I was actually productive first thing in the morning, and wrote about half of my anthro paper before stopping to go on an adventure.
Geoff had mentioned to me that he'd had really good pomegranate juice from a fruit juice stand downtown, or somewhere, and I decided that that sounded really delicious. So, we set out from the dorms to walk to 26th of July street for some pomegranate juice and lunch. The juice stand we ended up at was pretty nice, although, like all the other juice stands I've visited or walked past, it smelled a little bit like rotting fruit. The man behind the counter served us our juice in small glass tumblers, and we stood by the counter to drink it. I'm pretty sure it had had some (probably a lot) of sugar added to it, because it was way sweeter than any pomegranate I've ever tasted. Definitely delicious, though. I even managed not to spill any on my shirt, so yay for that. After we'd overpaid for our juice (because we're Americans, most likely, we went next door to get lunch from a falafel stand. Geoff had a chips sandwich (potato chips in pita) and kofta, and I just had kofta. The man who made our lunches was really nice, and smiled the whole time. He spoke a little bit of English, which was apparent as soon as we'd walked up. I said "What are you going to get?" and Geoff replied "I dunno," and the falafel man laughed and said something along the lines of "Ana mish arif kemen!" which means "I don't know either!" in Arabic. He was very nice, and while my kofta was cooking, we chatted about where we were from (America/USA), and whether we lived here (yes). His reply to us saying we lived in Cairo was to laugh and say "Enta talib!" ("You're a student!") God knows there's no other reason we'd be living in Cairo. We finally got our food and paid (less than a dollar for lunch, which was about the same price as the pomegranate juice), and he said goodbye to us when we left, "maa salaama!" So that was awesome.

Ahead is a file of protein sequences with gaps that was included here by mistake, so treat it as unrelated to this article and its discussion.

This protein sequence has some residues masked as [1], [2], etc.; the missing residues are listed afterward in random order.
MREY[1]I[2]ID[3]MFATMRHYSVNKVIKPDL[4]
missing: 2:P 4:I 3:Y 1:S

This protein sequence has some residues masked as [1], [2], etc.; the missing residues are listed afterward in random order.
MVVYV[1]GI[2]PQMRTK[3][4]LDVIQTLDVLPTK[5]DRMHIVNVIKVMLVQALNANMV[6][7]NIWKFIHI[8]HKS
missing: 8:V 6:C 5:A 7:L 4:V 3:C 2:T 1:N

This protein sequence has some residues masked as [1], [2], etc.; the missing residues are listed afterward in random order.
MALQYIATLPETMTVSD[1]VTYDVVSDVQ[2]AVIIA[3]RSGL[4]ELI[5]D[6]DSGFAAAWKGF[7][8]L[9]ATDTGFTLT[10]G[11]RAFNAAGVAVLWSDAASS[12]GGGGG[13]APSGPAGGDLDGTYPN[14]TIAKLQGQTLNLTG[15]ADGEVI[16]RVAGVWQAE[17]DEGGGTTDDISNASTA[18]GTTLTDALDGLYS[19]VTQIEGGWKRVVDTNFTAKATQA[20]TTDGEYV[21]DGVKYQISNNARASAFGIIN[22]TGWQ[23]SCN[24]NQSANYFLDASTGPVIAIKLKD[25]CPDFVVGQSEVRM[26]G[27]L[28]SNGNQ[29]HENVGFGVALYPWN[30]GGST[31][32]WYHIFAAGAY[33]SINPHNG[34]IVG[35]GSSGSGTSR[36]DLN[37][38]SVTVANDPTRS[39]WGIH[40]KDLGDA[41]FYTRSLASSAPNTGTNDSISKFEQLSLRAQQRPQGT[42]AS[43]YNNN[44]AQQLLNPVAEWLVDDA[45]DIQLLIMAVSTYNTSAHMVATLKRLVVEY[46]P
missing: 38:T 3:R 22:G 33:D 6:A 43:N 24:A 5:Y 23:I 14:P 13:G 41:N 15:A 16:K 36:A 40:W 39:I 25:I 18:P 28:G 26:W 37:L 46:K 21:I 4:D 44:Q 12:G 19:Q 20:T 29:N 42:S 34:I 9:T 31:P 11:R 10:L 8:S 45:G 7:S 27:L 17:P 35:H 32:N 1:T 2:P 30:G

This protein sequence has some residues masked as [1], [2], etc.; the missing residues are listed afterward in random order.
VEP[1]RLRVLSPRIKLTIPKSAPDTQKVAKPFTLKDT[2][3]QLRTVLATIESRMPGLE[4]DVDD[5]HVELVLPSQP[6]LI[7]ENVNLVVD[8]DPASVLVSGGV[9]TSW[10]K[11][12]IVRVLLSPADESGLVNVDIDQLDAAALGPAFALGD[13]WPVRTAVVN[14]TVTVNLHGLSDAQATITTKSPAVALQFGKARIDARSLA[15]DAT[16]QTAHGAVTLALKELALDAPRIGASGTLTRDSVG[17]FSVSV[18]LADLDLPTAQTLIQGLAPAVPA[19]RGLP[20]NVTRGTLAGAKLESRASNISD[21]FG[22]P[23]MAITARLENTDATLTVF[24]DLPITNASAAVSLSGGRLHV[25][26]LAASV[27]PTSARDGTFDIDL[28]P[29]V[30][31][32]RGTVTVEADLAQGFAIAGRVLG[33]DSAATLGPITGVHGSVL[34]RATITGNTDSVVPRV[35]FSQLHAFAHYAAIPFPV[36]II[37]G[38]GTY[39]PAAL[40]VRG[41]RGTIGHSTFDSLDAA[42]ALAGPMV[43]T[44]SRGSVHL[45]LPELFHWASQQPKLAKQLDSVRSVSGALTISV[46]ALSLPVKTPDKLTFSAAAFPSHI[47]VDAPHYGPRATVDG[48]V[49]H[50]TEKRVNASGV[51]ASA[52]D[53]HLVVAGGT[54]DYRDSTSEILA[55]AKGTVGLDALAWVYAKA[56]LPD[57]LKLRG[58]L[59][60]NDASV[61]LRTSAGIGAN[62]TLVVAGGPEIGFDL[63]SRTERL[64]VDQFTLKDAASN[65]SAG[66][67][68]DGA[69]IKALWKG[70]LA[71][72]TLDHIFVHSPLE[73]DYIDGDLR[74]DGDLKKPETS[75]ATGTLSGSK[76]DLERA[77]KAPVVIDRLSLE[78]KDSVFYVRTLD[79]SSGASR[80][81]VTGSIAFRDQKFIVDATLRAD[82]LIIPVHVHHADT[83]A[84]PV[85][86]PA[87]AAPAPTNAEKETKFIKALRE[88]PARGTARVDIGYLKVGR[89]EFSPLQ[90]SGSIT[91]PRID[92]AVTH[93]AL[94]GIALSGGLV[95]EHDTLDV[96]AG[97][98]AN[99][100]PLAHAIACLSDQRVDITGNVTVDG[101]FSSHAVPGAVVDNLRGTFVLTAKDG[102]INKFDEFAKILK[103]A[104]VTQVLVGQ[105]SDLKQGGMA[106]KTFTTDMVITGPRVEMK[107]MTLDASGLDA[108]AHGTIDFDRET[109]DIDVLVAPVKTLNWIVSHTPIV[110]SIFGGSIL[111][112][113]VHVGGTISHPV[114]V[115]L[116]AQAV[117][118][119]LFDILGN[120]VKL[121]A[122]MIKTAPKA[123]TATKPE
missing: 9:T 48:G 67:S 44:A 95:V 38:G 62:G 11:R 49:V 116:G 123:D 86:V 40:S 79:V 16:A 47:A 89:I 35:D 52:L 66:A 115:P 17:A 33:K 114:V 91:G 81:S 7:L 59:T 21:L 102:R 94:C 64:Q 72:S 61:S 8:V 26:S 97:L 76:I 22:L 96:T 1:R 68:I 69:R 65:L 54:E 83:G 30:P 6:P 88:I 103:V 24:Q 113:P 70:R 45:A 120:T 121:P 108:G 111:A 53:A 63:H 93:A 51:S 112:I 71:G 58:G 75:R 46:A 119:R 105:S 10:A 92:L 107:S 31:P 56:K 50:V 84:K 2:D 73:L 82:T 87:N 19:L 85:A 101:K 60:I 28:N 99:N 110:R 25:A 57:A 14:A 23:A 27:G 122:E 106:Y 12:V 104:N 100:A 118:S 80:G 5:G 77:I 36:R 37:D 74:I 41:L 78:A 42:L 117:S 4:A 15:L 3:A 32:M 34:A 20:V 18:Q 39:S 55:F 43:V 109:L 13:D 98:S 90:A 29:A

On our way back to the dorm, we stopped and bought whole pomegranates from a fruit store for 5.5 pounds a kilo (so much cheaper than at home!), and although I don't know exactly how I'm going to manage to eat mine yet, it looks delicious.
The rest of the day wasn't very exciting at all, except for my discovery when doing my Arabic homework that I have managed to memorize Maha's second dialog from Al-Kitaab, along with her first. Good for me. I'm sure my newfound skill at being able to inform people that my father works at the UN and my mother works at a university and I am truly lonely will come in quite handy one day.
Geoff and I met up again for dinner, planning to order onion rings from Cook Door but being stymied by the fact that nothing else on their menu looked remotely good. We ended up getting onion rings and burgers from Hardee's, and while the food was good, I expected the family size onion rings box to be less disappointing. Shame on you, Hardee's, shame.
Tomorrow, I may or may not have a midterm in Egyptian Lit. If I am lucky, the professor will still be sick, but I hope she's not, because she is an old lady, and that's just mean. Still, I hope the midterm is another day.